Koert Wehberg, a longtime summer intern and now a college graduate, Deborah Kendrick, and I evaluate the two leading optical character recognition (OCR) packages, Kurzweil 1000 version 8.0 and OpenBook version 7.0. OCR technology continues to improve, and both companies keep adding other features, such as the ability to search the web for e-books, create MP3s, read PDF files, recognize currency and more. As a result, people have begun using both of these products for more and more tasks at work and at home. Find out how they compare.
I interview Ray Kurzweil, renowned inventor and futurist. Kurzweil was the principal developer of the first omni-font optical character recognition program, the first CCD (charge coupled device) flat-bed scanner, the first text-to-speech synthesizer, the first music synthesizer capable of recreating the grand piano and other orchestral instruments, the first commercially marketed large-vocabulary speech recognition software and, of course, the first text-to-speech reading machine for people who are blind. He has successfully founded nine businesses in OCR, music synthesis, speech recognition, reading technology, virtual reality, financial investment, medical simulation and cybernetic art. It was fascinating to hear firsthand his account of events from back in the mid-1970s, as well as some amazing developments he predicts as computers continue to grow smaller and more powerful in the twenty-first century. I am sure you will find both his story and his predictions riveting.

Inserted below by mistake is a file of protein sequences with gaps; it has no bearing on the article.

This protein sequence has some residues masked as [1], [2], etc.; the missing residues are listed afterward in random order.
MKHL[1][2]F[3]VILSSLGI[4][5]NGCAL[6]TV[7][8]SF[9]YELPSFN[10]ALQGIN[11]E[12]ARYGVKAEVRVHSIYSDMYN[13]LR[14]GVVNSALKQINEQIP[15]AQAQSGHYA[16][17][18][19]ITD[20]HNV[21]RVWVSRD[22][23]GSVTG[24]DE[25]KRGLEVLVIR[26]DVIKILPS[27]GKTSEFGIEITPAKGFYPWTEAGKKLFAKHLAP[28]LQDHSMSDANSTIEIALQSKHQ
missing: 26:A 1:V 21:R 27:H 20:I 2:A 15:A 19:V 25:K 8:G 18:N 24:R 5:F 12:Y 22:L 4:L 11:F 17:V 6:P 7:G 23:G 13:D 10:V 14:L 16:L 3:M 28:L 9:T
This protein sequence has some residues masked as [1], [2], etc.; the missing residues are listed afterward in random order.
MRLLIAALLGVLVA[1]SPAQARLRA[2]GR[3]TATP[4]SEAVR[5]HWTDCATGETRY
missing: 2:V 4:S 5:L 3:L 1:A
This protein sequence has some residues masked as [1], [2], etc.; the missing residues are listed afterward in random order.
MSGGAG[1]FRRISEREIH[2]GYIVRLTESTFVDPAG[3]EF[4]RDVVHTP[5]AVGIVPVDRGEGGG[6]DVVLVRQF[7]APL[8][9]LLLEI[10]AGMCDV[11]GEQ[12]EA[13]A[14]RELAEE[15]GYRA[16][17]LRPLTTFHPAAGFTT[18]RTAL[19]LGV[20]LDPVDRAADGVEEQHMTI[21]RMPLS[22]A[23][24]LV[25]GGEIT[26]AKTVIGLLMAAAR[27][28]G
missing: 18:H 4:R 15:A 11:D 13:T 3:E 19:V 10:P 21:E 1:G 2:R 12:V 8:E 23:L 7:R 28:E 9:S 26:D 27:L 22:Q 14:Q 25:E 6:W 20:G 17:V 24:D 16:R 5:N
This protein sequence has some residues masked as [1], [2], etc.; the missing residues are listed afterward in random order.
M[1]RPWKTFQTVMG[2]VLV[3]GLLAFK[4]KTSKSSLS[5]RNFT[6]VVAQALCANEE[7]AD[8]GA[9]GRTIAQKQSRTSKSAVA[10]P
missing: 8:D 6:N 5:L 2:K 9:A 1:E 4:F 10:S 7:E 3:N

Dr. Carol Farrenkopf, Coordinator of Toronto District School Board Vision Services, evaluates two portable CCTVs, the QuickLook from Ash Technologies and the Assist Vision Slider AV-300 from the TIMES Corporation. The Slider is a lightweight, compact CCTV, while the QuickLook is a handheld device that can fit in a pocket or purse. The two devices were tested by students and adults in a variety of locations. Ratings and features charts compare these two products with similar products that Farrenkopf reviewed in our July 2004 issue.